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Netflix CEO Reed Hastings: We’ll Be Shipping DVDs Until 2030

peter-reed

The digital video revolution may be hastening the DVD toward its end, but there’s quite a bit of life left in the old format yet. Netflix CEO Reed Hastings said as much today when he remarked that the company’s DVD-by-mail business will likely continue until 2030. During a wide-ranging on-stage interview with All Things Digital’s Peter Kafka, Hastings discussed the deal Netflix cut with Warner Bros. earlier this week that will delay rentals of the studio’s films until 28 days after their DVD release and Comcast’s proposal to acquire a controlling stake in NBC Universal, a move that could impact Netflix’s Watch Instantly streaming service.

“When we first started years ago, we were literally going down to Best Buy and buying a bunch of DVDs and renting them,” Hastings said, reflecting on the Warner Bros. deal. He noted that Netflix (NFLX) is getting a better deal on DVD prices and that customers are going to see more streaming content as a result of its pact with the studio.

Video clip: Highlights from Reed Hasting’s interview

The future of the DVD was up for discussion as Netflix transitions into more on-demand, streaming content. “Pretty soon, we’re going to be a streaming business that rents some DVDs,” said Hastings.

He gave the DVD another 20 years though, projecting it will take that long for Netflix to get out of the disc-shipping business all together.

Hastings eschewed suggestions that Netflix might be looking to add a premium channel or sports to its services, but would instead focus on expanding the number of video game consoles on which you can currently steam Netflix content. Hastings said that streaming was the rocket Netflix wanted to ride.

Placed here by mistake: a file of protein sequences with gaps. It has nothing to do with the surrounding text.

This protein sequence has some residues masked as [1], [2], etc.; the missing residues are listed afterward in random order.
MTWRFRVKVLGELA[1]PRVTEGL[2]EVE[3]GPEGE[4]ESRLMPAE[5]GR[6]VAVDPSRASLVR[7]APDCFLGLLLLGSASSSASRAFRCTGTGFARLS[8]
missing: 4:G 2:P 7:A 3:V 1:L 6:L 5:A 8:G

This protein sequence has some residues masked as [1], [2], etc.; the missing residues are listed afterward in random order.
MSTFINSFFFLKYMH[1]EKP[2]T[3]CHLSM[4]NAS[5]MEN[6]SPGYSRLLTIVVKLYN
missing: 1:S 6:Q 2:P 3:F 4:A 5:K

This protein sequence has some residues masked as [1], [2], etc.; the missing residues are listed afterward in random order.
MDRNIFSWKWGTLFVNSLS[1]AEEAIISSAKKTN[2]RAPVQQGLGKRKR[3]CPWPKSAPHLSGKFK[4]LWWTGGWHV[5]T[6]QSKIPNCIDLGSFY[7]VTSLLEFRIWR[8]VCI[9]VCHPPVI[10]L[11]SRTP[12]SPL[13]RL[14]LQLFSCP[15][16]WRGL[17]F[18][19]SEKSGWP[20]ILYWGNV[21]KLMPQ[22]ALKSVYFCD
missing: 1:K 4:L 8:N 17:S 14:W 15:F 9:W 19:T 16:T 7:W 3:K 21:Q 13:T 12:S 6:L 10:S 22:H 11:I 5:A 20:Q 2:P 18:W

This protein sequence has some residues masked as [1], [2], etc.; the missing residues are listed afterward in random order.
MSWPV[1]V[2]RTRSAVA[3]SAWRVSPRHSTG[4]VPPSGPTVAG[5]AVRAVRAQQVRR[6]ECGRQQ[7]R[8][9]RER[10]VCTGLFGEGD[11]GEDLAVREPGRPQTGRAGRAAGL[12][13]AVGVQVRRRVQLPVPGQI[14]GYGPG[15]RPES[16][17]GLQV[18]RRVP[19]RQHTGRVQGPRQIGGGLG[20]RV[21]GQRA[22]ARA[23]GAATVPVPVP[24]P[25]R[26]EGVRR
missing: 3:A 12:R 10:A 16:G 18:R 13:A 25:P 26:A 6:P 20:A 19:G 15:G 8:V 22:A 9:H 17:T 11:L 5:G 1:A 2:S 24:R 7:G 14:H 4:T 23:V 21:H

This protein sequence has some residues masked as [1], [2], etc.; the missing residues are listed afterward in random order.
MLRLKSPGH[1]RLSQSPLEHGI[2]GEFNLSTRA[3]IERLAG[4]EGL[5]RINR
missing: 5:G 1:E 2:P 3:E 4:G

Reed Hastings of Netflix

Peter closed out the interview by asking Hastings about plans that go bump in the night, specifically wondering what Hulu or Comcast (CMCSA) might put together.

Hastings said, “Any time a competitor doubles in size, that’s capitalism, but not good for us. We’re movie-centric, and commercial-free. We license a lot of content. As we get more subscribers, we can write bigger checks to license more content.”

Subscribers = good, more subscribers = better.

What was better going to look like? Hastings laid it out in a closing remark.

“We’re about three things right now: Expanding the platform, expanding the content and expanding the user interface, making it better and better.”

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What’s happening is that we might, in fact, be at a time in our history where we’re being domesticated by these great big societal things, such as Facebook and the Internet. We’re being domesticated by them, because fewer and fewer and fewer of us have to be innovators to get by. And so, in the cold calculus of evolution by natural selection, at no greater time in history than ever before, copiers are probably doing better than innovators. Because innovation is extraordinarily hard.

— Mark Pagel, fellow of the Royal Society and professor of evolutionary biology, in conversation with Edge.org